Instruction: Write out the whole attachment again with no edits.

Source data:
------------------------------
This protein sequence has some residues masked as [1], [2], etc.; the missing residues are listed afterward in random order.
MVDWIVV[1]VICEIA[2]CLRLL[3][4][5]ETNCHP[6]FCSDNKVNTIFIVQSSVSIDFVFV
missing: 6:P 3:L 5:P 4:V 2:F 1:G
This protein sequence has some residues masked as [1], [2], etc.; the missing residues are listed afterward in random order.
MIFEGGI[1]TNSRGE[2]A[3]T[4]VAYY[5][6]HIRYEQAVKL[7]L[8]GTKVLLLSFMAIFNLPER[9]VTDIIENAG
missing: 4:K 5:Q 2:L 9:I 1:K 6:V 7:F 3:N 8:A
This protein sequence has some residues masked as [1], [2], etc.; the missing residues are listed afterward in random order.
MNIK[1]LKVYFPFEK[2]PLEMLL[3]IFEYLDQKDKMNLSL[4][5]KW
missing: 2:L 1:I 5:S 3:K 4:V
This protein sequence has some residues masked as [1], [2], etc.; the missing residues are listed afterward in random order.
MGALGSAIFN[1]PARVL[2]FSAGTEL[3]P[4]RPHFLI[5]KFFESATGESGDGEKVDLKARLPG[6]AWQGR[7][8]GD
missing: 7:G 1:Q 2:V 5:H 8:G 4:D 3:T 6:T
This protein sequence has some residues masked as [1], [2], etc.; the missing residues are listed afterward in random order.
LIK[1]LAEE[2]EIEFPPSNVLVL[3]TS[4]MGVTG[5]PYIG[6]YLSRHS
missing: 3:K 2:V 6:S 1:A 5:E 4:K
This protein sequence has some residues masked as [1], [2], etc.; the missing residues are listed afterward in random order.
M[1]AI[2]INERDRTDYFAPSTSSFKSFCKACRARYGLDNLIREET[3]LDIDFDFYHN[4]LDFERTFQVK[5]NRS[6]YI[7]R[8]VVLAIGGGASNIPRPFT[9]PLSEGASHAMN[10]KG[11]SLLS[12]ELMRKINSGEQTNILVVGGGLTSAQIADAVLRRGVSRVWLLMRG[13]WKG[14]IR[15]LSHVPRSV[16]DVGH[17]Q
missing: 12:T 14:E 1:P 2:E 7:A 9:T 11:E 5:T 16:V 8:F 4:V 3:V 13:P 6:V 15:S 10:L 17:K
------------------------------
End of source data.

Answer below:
This protein sequence has some residues masked as [1], [2], etc.; the missing residues are listed afterward in random order.
MVDWIVV[1]VICEIA[2]CLRLL[3][4][5]ETNCHP[6]FCSDNKVNTIFIVQSSVSIDFVFV
missing: 6:P 3:L 5:P 4:V 2:F 1:G
This protein sequence has some residues masked as [1], [2], etc.; the missing residues are listed afterward in random order.
MIFEGGI[1]TNSRGE[2]A[3]T[4]VAYY[5][6]HIRYEQAVKL[7]L[8]GTKVLLLSFMAIFNLPER[9]VTDIIENAG
missing: 4:K 5:Q 2:L 9:I 1:K 6:V 7:F 3:N 8:A
This protein sequence has some residues masked as [1], [2], etc.; the missing residues are listed afterward in random order.
MNIK[1]LKVYFPFEK[2]PLEMLL[3]IFEYLDQKDKMNLSL[4][5]KW
missing: 2:L 1:I 5:S 3:K 4:V
This protein sequence has some residues masked as [1], [2], etc.; the missing residues are listed afterward in random order.
MGALGSAIFN[1]PARVL[2]FSAGTEL[3]P[4]RPHFLI[5]KFFESATGESGDGEKVDLKARLPG[6]AWQGR[7][8]GD
missing: 7:G 1:Q 2:V 5:H 8:G 4:D 3:T 6:T
This protein sequence has some residues masked as [1], [2], etc.; the missing residues are listed afterward in random order.
LIK[1]LAEE[2]EIEFPPSNVLVL[3]TS[4]MGVTG[5]PYIG[6]YLSRHS
missing: 3:K 2:V 6:S 1:A 5:E 4:K
This protein sequence has some residues masked as [1], [2], etc.; the missing residues are listed afterward in random order.
M[1]AI[2]INERDRTDYFAPSTSSFKSFCKACRARYGLDNLIREET[3]LDIDFDFYHN[4]LDFERTFQVK[5]NRS[6]YI[7]R[8]VVLAIGGGASNIPRPFT[9]PLSEGASHAMN[10]KG[11]SLLS[12]ELMRKINSGEQTNILVVGGGLTSAQIADAVLRRGVSRVWLLMRG[13]WKG[14]IR[15]LSHVPRSV[16]DVGH[17]Q
missing: 12:T 14:E 1:P 2:E 7:A 9:T 11:E 5:T 16:V 8:F 4:V 3:V 13:P 6:V 15:S 10:L 17:K